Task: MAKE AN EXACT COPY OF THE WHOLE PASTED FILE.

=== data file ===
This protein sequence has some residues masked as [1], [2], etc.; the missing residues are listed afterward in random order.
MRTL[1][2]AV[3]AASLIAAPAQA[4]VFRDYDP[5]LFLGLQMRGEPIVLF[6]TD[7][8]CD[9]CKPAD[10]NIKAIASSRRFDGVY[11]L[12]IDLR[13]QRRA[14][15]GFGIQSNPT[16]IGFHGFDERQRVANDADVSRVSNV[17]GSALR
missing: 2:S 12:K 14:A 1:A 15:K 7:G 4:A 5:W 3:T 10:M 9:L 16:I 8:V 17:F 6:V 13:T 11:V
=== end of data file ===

This protein sequence has some residues masked as [1], [2], etc.; the missing residues are listed afterward in random order.
MRTL[1][2]AV[3]AASLIAAPAQA[4]VFRDYDP[5]LFLGLQMRGEPIVLF[6]TD[7][8]CD[9]CKPAD[10]NIKAIASSRRFDGVY[11]L[12]IDLR[13]QRRA[14][15]GFGIQSNPT[16]IGFHGFDERQRVANDADVSRVSNV[17]GSALR
missing: 2:S 12:K 14:A 1:A 15:K 7:G 4:A 5:W 3:T 10:M 9:L 16:I 8:V 17:F 6:V 13:T 11:V